In California, homeless and housing-insecure families struggle to find safe places to shelter from coronavirus.
marie claire - Across from two of the tall, unnervingly skinny palm trees Los Angeles is known for, there is a light blue bungalow in a row of neat, single-story structures. After a historically dry winter, the city has just seen a bout of rain, which drummed on the brown, sloping roof of the building and turned the front yard a vivid green. Now, in the muddy soil and shade from the still-clouded sky, the home’s youngest new inhabitants set about their task of the day: digging into that wet soil and sprinkling seeds—they’re creating a vegetable garden.
“They call it [the] ‘love and kindness garden,’” Martha Escudero tells me over the phone. In the background, a soft soundtrack of children’s voices pipes up intermittently.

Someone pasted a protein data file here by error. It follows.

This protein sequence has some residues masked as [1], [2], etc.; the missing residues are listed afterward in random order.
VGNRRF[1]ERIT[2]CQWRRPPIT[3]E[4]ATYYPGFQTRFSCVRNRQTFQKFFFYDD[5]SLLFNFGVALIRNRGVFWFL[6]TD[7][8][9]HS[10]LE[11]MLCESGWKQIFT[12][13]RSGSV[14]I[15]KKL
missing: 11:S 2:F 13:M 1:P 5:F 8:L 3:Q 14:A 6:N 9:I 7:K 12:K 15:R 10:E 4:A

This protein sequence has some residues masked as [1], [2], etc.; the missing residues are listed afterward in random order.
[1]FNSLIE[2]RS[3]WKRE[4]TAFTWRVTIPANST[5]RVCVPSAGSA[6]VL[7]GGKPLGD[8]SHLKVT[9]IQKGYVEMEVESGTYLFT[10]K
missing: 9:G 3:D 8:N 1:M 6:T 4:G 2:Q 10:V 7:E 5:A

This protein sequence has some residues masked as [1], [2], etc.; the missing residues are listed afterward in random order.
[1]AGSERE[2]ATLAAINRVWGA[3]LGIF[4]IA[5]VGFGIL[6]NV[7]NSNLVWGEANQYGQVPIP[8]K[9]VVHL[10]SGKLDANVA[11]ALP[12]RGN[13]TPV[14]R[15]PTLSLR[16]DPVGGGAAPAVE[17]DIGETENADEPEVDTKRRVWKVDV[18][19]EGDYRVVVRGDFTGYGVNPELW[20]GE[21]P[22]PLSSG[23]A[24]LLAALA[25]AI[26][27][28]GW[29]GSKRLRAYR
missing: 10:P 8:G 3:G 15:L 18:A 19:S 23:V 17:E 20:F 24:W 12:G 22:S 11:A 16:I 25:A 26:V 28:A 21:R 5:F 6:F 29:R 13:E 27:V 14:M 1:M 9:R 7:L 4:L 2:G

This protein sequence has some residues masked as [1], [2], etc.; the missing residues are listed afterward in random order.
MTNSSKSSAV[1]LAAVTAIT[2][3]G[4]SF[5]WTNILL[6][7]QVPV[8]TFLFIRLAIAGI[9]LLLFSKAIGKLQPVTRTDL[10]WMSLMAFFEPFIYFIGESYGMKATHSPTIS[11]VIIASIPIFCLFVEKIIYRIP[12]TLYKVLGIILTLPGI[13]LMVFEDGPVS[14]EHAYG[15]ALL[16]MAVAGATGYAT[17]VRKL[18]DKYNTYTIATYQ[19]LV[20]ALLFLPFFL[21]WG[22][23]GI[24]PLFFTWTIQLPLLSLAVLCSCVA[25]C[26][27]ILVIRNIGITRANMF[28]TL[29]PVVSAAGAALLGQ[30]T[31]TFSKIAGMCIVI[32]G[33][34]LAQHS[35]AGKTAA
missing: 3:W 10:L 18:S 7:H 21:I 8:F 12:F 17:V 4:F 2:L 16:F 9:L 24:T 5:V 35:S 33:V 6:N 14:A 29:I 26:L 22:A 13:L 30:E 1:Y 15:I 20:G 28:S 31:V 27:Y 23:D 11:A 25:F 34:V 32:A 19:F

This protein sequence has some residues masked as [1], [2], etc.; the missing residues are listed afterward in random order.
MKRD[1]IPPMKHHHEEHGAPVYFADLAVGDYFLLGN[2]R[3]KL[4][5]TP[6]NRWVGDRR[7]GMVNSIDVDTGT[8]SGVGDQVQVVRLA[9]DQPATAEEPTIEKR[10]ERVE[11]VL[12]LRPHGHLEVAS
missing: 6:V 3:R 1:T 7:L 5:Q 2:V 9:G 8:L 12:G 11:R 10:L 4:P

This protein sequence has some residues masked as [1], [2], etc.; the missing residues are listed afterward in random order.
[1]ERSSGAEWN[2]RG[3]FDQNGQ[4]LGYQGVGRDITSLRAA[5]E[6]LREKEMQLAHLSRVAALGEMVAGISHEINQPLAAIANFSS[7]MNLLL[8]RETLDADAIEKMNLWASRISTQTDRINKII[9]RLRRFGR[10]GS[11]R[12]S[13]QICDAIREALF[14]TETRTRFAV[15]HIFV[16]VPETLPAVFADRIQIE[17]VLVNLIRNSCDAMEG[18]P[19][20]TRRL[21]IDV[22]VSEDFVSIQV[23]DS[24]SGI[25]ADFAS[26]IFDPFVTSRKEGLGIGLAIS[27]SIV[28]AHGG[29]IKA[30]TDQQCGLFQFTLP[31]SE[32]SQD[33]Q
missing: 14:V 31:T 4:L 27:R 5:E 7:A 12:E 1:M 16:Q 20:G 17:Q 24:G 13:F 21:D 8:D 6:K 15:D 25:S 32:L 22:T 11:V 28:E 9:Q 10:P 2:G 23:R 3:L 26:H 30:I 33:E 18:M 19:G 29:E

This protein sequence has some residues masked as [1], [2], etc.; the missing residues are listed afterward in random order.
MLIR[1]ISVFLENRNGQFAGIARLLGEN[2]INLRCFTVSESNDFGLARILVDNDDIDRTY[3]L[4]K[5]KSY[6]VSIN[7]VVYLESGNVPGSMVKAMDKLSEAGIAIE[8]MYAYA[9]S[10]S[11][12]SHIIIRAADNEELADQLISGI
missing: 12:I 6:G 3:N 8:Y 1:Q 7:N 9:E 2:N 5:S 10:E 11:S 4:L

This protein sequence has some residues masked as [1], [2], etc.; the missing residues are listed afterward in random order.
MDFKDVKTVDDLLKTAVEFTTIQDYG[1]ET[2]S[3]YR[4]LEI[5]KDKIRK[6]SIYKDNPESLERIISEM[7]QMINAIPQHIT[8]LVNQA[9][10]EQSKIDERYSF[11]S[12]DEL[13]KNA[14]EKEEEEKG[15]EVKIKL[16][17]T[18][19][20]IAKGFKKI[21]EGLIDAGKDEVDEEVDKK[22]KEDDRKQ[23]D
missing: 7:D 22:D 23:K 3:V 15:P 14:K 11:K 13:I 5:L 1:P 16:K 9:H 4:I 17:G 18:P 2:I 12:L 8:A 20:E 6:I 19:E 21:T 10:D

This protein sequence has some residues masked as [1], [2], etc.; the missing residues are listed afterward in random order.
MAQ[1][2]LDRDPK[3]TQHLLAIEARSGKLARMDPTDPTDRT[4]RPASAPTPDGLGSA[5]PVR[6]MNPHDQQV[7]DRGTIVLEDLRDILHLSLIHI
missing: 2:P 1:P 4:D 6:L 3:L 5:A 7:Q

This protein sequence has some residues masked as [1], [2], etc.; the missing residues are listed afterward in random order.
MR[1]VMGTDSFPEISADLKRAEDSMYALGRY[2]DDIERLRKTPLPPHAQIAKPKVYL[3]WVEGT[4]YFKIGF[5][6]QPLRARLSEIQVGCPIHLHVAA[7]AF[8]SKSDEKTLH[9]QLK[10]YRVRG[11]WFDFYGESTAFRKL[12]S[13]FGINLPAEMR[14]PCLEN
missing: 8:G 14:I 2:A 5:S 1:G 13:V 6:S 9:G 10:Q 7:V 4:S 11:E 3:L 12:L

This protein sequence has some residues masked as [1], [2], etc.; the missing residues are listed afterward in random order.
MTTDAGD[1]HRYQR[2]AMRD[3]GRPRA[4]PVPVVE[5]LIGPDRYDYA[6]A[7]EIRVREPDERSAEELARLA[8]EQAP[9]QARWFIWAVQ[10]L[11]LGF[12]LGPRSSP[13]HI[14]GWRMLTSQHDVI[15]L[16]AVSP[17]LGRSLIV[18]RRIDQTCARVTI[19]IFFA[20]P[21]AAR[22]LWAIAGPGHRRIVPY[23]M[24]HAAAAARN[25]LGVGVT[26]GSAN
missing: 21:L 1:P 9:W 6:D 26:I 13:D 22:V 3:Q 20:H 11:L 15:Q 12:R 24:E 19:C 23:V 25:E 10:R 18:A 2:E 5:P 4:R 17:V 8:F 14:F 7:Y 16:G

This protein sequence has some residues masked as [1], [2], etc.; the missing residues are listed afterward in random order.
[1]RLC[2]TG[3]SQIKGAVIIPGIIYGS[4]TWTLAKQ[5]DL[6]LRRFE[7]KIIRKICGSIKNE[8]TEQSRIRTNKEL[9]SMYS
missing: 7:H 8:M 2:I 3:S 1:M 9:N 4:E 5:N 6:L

As families across the United States prepare to ride out this medical crisis by self-isolating for weeks, or possibly longer, Escudero, a 42-year-old mother of two, is grateful for a safe space to call home. But the bungalow with the newly green yard isn’t actually theirs—it’s a vacant property, owned by the state of California.
Over the past week, health experts have increasingly called for communities to practice social distancing and self-isolation to curb the spread of the novel coronavirus, or COVID-19. But as reports of the sickness in California began trickling—then flooding—in and counties began calling for residents to “shelter in place,” Escudero and her daughters Victoria, 10, and Meztli, 8, didn’t know what to do. They had no place of their own to stay.
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